While people often complain about Hungary’s high prices, they are nowhere near as high as those of Western European countries.
Both April and May saw an explosion of prices; consumer prices increased by 2.2 per cent in May 2020 as compared to the same time last year. However, taking a look at the prices in the European Union, Hungary is still below average, reports Pénzcentrum.
Some products may cost twice as much as this time last year, and the prices keep increasing, but Hungary is still considered to be on the cheaper side of the European Union, based on new Eurostat data.
Ten groups of products were compared in the analysis: alcohol and tobacco, clothing and footwear, means of communication, food, furniture, housing, public transport, means of transportation (own), recreation and culture, and restaurant and accommodation costs.
Hungary does not reach the average EU prices in any of the ten categories, but the wages and salaries are much lower as well.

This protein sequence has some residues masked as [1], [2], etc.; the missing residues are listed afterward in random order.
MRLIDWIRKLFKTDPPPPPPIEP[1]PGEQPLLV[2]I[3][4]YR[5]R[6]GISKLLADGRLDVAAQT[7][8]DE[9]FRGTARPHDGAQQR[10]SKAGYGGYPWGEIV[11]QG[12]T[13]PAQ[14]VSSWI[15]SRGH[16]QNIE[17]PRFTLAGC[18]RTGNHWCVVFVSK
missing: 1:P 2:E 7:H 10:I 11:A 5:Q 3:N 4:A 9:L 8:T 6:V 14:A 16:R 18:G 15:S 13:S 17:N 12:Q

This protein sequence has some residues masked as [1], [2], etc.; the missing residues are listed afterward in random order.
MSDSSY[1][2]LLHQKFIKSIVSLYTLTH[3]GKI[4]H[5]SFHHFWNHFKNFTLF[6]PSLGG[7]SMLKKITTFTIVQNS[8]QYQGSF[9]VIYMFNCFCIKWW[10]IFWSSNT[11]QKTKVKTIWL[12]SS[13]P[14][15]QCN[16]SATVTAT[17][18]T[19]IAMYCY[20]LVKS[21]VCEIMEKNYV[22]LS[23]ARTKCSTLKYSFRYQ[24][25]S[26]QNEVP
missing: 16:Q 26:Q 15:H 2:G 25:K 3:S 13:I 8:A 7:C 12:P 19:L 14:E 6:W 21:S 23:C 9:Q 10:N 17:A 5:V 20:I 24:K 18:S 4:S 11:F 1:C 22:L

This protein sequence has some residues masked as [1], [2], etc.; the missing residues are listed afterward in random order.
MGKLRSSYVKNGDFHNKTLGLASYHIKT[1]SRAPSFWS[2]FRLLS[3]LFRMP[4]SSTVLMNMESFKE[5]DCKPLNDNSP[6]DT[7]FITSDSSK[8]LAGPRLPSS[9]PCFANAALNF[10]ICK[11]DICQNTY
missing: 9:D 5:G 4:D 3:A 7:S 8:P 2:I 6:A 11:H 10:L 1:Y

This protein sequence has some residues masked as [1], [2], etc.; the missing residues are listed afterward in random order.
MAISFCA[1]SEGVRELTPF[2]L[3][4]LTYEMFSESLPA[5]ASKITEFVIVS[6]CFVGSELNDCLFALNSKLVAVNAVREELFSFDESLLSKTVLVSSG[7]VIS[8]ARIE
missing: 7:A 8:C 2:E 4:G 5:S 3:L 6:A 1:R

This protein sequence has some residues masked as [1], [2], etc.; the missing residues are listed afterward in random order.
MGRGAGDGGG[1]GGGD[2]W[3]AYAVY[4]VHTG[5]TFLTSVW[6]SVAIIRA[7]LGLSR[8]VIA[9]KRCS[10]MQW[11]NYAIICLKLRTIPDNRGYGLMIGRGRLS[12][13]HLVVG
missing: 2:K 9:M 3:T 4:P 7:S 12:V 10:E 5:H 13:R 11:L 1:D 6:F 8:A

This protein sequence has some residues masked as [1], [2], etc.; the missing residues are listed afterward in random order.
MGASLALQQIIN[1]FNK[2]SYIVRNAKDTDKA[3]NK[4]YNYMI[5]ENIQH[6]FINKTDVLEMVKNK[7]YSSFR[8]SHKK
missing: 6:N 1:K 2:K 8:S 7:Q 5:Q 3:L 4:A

Food costs 15.3 per cent less than the average. The cheapest to shop is in Romania, at 65.1 per cent of the average price, followed by Poland (68.8 per cent), Bulgaria (76.5 per cent) and Lithuania (80.1 per cent).
- These are the wealthiest regions in Hungary.
- Is the Hungarian middle-class income enough to make ends meet?
Food costs the most in Switzerland, with 166.3 per cent of the EU average, followed by Norway with 155.2 per cent and Iceland with 141.3 per cent.
As for the other groups, clothing only costs less in Romania and Bulgaria than in Hungary. The case is the same for costs of restaurants and accommodations, with Romania, Bulgaria and Hungary being the cheapest, while the prices for the same services are highest in Iceland.
Alcohol costs 75 per cent of the EU average in Hungary, while it costs 236 per cent of the average in Norway. The bus is also the most expensive in Norway; however, Hungary also ranks higher when it comes to public transport, with prices that are 70 per cent of the EU average.